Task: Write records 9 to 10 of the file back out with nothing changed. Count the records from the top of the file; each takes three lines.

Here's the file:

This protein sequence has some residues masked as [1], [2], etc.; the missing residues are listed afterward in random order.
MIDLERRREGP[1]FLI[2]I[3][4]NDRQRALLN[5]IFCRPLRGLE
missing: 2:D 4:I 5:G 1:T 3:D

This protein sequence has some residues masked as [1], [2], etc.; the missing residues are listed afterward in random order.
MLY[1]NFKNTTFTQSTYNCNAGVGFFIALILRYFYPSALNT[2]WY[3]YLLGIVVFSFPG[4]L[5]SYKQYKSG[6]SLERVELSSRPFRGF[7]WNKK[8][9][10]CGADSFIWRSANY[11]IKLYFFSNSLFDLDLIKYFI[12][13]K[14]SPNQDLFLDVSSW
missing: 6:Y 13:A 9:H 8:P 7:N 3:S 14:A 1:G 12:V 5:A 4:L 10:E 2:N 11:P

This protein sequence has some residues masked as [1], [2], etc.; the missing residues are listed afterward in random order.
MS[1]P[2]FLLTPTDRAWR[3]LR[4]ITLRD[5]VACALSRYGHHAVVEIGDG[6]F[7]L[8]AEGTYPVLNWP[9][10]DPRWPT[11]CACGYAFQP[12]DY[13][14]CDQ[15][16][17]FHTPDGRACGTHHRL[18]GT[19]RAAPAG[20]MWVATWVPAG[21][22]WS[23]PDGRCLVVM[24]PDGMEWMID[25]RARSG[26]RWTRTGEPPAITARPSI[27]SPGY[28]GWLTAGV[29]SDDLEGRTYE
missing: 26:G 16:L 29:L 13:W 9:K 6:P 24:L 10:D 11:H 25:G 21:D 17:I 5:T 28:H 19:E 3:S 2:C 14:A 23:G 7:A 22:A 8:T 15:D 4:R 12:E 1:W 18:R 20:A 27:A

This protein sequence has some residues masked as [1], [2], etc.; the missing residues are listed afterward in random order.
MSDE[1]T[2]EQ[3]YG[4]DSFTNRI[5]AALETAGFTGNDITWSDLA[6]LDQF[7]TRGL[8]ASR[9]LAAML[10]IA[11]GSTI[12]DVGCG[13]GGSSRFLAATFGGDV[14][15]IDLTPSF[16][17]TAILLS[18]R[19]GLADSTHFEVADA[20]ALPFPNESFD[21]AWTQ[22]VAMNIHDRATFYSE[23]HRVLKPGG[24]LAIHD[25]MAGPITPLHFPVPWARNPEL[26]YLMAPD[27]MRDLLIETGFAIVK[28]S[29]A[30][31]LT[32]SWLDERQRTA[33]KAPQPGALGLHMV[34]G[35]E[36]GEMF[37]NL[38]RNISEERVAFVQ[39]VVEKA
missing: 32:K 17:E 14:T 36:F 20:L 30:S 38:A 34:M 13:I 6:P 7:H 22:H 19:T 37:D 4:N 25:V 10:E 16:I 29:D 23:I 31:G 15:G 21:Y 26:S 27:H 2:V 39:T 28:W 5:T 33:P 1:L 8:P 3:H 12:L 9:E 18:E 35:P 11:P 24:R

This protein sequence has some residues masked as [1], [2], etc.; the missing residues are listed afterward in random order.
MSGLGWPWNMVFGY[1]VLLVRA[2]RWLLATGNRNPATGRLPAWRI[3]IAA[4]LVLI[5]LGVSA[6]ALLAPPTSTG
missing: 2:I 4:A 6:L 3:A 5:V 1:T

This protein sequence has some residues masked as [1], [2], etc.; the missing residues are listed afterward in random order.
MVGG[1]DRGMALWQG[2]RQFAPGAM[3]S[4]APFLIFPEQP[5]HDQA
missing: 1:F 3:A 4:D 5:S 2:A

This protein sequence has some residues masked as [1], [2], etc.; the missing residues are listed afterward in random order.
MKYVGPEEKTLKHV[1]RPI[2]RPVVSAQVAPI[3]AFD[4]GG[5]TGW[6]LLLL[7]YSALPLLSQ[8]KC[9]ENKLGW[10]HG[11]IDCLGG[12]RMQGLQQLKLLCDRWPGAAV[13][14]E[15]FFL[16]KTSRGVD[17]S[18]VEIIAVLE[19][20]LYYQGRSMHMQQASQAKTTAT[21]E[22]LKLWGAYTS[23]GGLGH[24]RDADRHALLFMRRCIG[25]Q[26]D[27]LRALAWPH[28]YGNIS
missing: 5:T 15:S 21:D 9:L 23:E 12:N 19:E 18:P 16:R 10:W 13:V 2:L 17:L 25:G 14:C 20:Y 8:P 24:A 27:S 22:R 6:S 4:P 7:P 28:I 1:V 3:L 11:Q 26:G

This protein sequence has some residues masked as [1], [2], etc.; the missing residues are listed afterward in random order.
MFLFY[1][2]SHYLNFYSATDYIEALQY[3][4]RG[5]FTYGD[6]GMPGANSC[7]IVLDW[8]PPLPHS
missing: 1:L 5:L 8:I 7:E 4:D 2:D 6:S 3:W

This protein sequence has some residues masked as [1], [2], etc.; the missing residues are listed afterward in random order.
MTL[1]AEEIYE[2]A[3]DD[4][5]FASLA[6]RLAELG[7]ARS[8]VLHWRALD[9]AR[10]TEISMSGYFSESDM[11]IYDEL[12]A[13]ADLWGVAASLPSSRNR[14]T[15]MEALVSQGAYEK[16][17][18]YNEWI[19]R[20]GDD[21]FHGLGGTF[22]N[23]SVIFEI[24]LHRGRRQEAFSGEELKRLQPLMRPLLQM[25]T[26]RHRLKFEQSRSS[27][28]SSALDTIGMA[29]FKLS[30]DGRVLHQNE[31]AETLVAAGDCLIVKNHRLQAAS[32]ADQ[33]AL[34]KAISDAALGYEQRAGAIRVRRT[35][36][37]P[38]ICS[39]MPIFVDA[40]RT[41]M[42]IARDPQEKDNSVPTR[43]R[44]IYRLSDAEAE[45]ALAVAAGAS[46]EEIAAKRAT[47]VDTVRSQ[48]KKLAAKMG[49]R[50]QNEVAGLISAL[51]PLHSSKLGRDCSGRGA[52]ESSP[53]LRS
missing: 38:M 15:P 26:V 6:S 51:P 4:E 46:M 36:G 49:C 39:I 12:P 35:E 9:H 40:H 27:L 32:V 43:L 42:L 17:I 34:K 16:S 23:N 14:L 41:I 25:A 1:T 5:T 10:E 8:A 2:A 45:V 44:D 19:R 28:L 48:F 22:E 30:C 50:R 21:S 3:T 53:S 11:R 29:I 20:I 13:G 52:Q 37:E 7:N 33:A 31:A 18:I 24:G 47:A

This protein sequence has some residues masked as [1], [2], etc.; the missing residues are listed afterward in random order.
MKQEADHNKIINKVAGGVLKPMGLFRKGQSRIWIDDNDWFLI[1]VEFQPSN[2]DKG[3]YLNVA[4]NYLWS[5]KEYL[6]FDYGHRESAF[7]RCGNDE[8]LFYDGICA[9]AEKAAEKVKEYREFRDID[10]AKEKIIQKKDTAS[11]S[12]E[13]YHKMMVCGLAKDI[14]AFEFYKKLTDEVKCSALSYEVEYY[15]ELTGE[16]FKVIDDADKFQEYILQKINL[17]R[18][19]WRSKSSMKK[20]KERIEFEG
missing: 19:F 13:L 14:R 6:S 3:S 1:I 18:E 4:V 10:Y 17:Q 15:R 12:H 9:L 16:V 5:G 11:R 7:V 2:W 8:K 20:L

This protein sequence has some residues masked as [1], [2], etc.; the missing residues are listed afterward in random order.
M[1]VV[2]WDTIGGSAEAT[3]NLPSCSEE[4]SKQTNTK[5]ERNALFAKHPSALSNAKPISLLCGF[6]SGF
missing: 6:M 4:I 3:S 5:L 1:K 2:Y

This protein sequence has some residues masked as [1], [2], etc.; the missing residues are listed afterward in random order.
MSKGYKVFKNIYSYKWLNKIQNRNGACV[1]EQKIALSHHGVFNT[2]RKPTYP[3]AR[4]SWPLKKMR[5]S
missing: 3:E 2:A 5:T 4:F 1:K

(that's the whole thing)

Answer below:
This protein sequence has some residues masked as [1], [2], etc.; the missing residues are listed afterward in random order.
MTL[1]AEEIYE[2]A[3]DD[4][5]FASLA[6]RLAELG[7]ARS[8]VLHWRALD[9]AR[10]TEISMSGYFSESDM[11]IYDEL[12]A[13]ADLWGVAASLPSSRNR[14]T[15]MEALVSQGAYEK[16][17][18]YNEWI[19]R[20]GDD[21]FHGLGGTF[22]N[23]SVIFEI[24]LHRGRRQEAFSGEELKRLQPLMRPLLQM[25]T[26]RHRLKFEQSRSS[27][28]SSALDTIGMA[29]FKLS[30]DGRVLHQNE[31]AETLVAAGDCLIVKNHRLQAAS[32]ADQ[33]AL[34]KAISDAALGYEQRAGAIRVRRT[35][36][37]P[38]ICS[39]MPIFVDA[40]RT[41]M[42]IARDPQEKDNSVPTR[43]R[44]IYRLSDAEAE[45]ALAVAAGAS[46]EEIAAKRAT[47]VDTVRSQ[48]KKLAAKMG[49]R[50]QNEVAGLISAL[51]PLHSSKLGRDCSGRGA[52]ESSP[53]LRS
missing: 38:M 15:P 26:V 6:S 51:P 4:E 46:M 36:G 49:C 39:I 12:P 35:E 9:H 40:H 27:L 32:V 43:L 42:L 17:I 34:K 16:S 23:N 14:L 41:I 25:A 1:T 5:T 10:E 8:A 2:A 45:V 44:D 19:R 28:L 48:F 22:E 30:C 50:R 21:S 3:T 53:S 11:R 29:I 20:I 13:G 52:Q 37:E 7:N 33:A 31:A 18:I 24:G 47:A

This protein sequence has some residues masked as [1], [2], etc.; the missing residues are listed afterward in random order.
MKQEADHNKIINKVAGGVLKPMGLFRKGQSRIWIDDNDWFLI[1]VEFQPSN[2]DKG[3]YLNVA[4]NYLWS[5]KEYL[6]FDYGHRESAF[7]RCGNDE[8]LFYDGICA[9]AEKAAEKVKEYREFRDID[10]AKEKIIQKKDTAS[11]S[12]E[13]YHKMMVCGLAKDI[14]AFEFYKKLTDEVKCSALSYEVEYY[15]ELTGE[16]FKVIDDADKFQEYILQKINL[17]R[18][19]WRSKSSMKK[20]KERIEFEG
missing: 19:F 13:L 14:R 6:S 3:S 1:I 18:E 4:V 10:Y 17:Q 15:R 12:H 9:L 16:V 5:G 11:R 7:V 2:W 8:K 20:L